10 May 2022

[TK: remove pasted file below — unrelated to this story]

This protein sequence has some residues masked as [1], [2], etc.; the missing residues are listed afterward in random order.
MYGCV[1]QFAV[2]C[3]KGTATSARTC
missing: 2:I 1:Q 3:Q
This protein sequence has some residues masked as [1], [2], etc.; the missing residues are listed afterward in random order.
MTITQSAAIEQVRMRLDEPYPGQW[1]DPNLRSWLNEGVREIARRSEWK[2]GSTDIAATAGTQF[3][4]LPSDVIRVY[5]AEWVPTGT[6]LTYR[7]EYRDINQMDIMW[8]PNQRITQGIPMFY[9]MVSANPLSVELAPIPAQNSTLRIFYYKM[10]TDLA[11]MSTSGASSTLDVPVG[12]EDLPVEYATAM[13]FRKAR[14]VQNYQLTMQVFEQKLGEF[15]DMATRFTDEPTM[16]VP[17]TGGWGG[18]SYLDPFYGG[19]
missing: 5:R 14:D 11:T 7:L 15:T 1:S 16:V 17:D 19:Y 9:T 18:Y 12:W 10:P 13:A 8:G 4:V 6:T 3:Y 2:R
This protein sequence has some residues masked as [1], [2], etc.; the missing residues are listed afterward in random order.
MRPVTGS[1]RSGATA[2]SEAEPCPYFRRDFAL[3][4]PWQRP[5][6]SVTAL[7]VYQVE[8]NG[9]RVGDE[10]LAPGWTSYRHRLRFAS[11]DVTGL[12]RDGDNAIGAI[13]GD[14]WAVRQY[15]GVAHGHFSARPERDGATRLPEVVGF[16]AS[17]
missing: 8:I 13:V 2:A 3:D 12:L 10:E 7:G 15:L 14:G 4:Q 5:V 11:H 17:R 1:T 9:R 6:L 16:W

In materials we submitted to the Committee, the Canadian Environmental Law Association (CELA) has focused on the emission of cancer-causing agents to illustrate that Bill S-5 will not help solve the problem unless the Bill improves the approach of the Canadian Environmental Protection Act (CEPA) to pollution prevention. [...] The Problem Pollution Data Reveals CELA analyzed 13 years of national pollution data and found that while federal requirements are reducing on-site air emissions of some of the most harmful chemicals to human health and the environment, on-site disposal and land releases of the same chemicals have been dramatically increasing over the same period. [...] It is not a solution to the problem for the 150 chemicals the federal government has designated as “toxic” and placed in Schedule 1 of CEPA, let alone the forty-three cancer-causing agents in that Schedule. [...] Letter from CELA - 3 Why CEPA Contributes to the Problem and Bill S-5 Does Not Help There are three things wrong with the existing statute that Bill S-5 does not correct on the issue of pollution prevention: 1 - pollution prevention is discretionary not mandatory for toxic substances listed in Schedule 1 (this situation has resulted in only one-sixth of all substances in the Schedule in the last 2. [...] How Should Bill S-5 Amend CEPA? CELA proposals to amend the Act, as set out in our March 2022 document provided to the Committee, would: (1) make pollution prevention mandatory for all chemicals Canada has designated as toxic under the law; (2) enshrine analysis of safer alternatives to chemicals as a central pillar of CEPA; (3) impose mandatory chemical testing obligations on the private sector w.